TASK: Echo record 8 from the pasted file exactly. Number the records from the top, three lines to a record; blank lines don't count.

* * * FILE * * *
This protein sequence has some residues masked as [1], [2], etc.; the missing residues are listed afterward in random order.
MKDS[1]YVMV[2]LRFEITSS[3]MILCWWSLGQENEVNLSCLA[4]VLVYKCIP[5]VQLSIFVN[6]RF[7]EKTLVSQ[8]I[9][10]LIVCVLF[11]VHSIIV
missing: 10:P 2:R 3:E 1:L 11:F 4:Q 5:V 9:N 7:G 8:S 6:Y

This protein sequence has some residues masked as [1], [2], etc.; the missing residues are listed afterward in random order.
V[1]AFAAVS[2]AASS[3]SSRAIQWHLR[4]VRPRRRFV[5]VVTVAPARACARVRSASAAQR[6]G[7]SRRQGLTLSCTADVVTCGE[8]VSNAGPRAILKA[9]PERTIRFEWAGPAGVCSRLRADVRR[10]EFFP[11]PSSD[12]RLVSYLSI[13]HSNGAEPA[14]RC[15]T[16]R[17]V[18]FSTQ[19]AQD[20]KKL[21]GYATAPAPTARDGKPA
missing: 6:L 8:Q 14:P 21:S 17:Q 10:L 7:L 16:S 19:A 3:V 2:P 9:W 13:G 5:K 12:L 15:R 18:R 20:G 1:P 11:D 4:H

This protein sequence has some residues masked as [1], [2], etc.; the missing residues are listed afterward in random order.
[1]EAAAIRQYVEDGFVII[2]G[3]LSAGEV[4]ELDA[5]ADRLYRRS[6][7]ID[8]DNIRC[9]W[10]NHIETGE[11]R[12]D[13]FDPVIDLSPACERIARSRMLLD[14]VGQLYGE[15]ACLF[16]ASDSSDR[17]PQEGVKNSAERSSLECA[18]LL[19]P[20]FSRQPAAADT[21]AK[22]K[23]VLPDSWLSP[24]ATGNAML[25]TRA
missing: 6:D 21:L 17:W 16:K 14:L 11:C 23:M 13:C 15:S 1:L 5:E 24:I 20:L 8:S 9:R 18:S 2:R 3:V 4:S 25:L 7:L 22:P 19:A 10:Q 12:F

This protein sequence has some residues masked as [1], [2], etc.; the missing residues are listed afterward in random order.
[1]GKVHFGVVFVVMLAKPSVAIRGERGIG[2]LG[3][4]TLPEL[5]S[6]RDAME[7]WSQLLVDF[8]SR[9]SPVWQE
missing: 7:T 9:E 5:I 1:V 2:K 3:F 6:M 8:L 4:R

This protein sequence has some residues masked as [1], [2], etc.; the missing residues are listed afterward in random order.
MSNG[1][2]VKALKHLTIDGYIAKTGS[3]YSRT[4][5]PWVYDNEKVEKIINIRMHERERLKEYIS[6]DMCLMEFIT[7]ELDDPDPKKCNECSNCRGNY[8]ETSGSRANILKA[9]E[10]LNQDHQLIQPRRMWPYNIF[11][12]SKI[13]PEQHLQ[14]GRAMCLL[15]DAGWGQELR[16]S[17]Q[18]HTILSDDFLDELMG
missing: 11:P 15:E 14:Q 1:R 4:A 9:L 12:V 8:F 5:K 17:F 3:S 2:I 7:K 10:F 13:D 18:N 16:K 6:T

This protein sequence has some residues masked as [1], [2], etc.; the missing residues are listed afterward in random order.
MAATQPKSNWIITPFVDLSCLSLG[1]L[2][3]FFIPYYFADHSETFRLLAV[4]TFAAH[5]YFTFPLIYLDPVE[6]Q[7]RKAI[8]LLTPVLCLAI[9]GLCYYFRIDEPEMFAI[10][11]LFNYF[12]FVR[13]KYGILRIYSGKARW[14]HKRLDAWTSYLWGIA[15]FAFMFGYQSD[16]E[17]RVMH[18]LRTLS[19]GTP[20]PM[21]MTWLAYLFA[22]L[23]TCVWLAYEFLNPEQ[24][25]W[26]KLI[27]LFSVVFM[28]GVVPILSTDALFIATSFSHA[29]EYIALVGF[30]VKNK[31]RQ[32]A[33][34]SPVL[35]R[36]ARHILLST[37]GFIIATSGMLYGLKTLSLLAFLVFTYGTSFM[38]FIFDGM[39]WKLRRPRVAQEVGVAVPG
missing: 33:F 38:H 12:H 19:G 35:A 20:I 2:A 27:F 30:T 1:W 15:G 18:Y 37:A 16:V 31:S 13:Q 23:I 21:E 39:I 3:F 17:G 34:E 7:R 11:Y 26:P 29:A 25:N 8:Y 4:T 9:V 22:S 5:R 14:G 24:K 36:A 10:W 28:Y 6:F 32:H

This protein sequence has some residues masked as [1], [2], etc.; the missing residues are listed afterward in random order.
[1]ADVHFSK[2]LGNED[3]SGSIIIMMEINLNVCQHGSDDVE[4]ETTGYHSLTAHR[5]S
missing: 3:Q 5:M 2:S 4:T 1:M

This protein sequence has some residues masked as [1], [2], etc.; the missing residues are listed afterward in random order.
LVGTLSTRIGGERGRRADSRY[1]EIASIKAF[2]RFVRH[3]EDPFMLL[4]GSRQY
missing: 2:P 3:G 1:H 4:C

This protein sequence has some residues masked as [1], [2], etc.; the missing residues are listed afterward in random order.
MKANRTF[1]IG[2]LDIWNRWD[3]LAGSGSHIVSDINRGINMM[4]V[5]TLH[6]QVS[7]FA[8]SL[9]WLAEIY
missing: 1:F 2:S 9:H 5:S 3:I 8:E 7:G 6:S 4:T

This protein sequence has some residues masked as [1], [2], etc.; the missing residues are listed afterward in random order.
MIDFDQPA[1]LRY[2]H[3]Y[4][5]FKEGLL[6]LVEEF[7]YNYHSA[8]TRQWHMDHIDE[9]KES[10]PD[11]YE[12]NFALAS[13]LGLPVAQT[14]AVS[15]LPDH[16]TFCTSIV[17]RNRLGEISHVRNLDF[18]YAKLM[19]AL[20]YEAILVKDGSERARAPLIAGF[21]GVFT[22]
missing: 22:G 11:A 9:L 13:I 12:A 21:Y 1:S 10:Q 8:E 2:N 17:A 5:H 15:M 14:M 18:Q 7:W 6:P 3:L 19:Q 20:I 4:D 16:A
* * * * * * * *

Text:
This protein sequence has some residues masked as [1], [2], etc.; the missing residues are listed afterward in random order.
LVGTLSTRIGGERGRRADSRY[1]EIASIKAF[2]RFVRH[3]EDPFMLL[4]GSRQY
missing: 2:P 3:G 1:H 4:C